Cinda: Round Top really found us in business. A restaurant space became available, and we decided to open Mandito’s, a casual version of Armandos, in what was originally the town granary. Then two more spaces came available, and we couldn’t pass up the opportunity. Round Top is also halfway between Houston and Austin, which are two of the most populous and progressive cities in Texas. The antique festivals in January, March, and October have grown more robust every year. It just seemed so obvious that it would become an escape for this part of the state. When you create something beautiful and full of magic in an unexpected place, it transforms people. There is nothing better than watching guests walk into Hotel Lulu [another Palacios Murphy property] for the first time and seeing their jaws drop.

photo: Courtesy of Pär Bengtsson
Outside of Hotel Lulu.

Speaking of, tell us about the decision to open your first hotel there in 2021.

Cinda: Hotel Lulu feels like the culmination of everything I love about hospitality and have learned as an accidental restaurateur. The grounds sit on a city block with five bungalows from the 1800s. I have a background in architecture, and we wanted to honor the history by restoring the integrity of these primitive spaces while adding modern luxuries. We closed on the property in the height of Covid and really dug into the human experience, considering what parts of hospitality we missed the most. Hotel Lulu embraces slowing down, unplugging, and enjoying the tactile parts of life, and I think people are still craving that connection.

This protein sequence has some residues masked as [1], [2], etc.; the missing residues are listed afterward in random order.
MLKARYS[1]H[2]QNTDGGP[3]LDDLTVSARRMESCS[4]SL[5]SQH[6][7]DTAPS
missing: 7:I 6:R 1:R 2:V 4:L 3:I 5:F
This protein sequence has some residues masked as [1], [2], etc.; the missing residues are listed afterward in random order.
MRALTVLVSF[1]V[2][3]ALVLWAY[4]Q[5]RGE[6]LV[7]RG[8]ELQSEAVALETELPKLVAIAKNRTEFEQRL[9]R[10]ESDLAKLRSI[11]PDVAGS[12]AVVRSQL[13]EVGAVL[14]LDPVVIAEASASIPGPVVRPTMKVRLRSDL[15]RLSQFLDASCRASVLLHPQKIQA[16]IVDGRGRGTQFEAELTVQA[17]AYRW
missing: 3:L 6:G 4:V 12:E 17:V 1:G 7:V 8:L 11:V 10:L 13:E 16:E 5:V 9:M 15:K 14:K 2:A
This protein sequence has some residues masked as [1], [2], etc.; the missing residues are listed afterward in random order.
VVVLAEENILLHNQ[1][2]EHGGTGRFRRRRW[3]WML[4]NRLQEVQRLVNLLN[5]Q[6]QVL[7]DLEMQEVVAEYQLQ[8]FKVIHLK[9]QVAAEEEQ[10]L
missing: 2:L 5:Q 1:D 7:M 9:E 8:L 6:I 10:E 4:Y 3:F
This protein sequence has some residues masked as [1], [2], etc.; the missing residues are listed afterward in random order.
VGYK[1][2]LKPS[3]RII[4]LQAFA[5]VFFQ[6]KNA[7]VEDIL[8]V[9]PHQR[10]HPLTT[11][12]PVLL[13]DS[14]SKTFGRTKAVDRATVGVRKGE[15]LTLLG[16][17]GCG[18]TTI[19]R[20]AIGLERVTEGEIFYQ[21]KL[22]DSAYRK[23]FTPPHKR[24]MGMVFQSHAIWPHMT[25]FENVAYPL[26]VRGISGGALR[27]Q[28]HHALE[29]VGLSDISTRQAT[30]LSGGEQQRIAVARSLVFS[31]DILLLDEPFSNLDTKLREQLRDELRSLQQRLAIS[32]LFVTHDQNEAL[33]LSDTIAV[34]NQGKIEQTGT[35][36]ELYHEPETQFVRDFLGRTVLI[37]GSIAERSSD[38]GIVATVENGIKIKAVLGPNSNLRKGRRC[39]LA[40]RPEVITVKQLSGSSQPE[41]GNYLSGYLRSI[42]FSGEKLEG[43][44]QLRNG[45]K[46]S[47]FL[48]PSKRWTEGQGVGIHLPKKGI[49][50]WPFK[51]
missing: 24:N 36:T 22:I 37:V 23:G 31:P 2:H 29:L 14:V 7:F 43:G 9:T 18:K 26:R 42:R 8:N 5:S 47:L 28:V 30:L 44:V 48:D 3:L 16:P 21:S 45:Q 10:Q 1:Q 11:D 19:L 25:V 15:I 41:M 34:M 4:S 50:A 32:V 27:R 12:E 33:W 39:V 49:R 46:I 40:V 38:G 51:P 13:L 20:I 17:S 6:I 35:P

photo: Courtesy of Pär Bengtsson
The bar at Hotel Lulu.

In many aspects, you all have laid the framework for the modern Round Top through your varied businesses. Would you say you’ve used the town as an incubator of sorts? 

Cinda: Round Top is absolutely a laboratory for our ideas. The original Mandito’s led to a new concept we’re currently expanding in Houston. The town has this incredible sampling of people, so we get to see what everyone responds to.

What do you most enjoy about the town-and-country lifestyle?

Cinda: We are so lucky to have roots in both places. Seeing the world from both perspectives has made me better in business and forced me to think differently. Working between the fourth-largest city in the U.S. and a town with a population of eighty-seven has helped fine-tune my observation skills.

Finally, please share what lies ahead for you and the Palacios Murphy team.

Cinda: We are continuing to expand the Mandito’s Tex-Mex brand. Tex-Mex is in our DNA and we love the way we present it to the world after forty-five years. We will continue to focus on genuine and thoughtful hospitality because I truly believe it contributes to making the world a better place.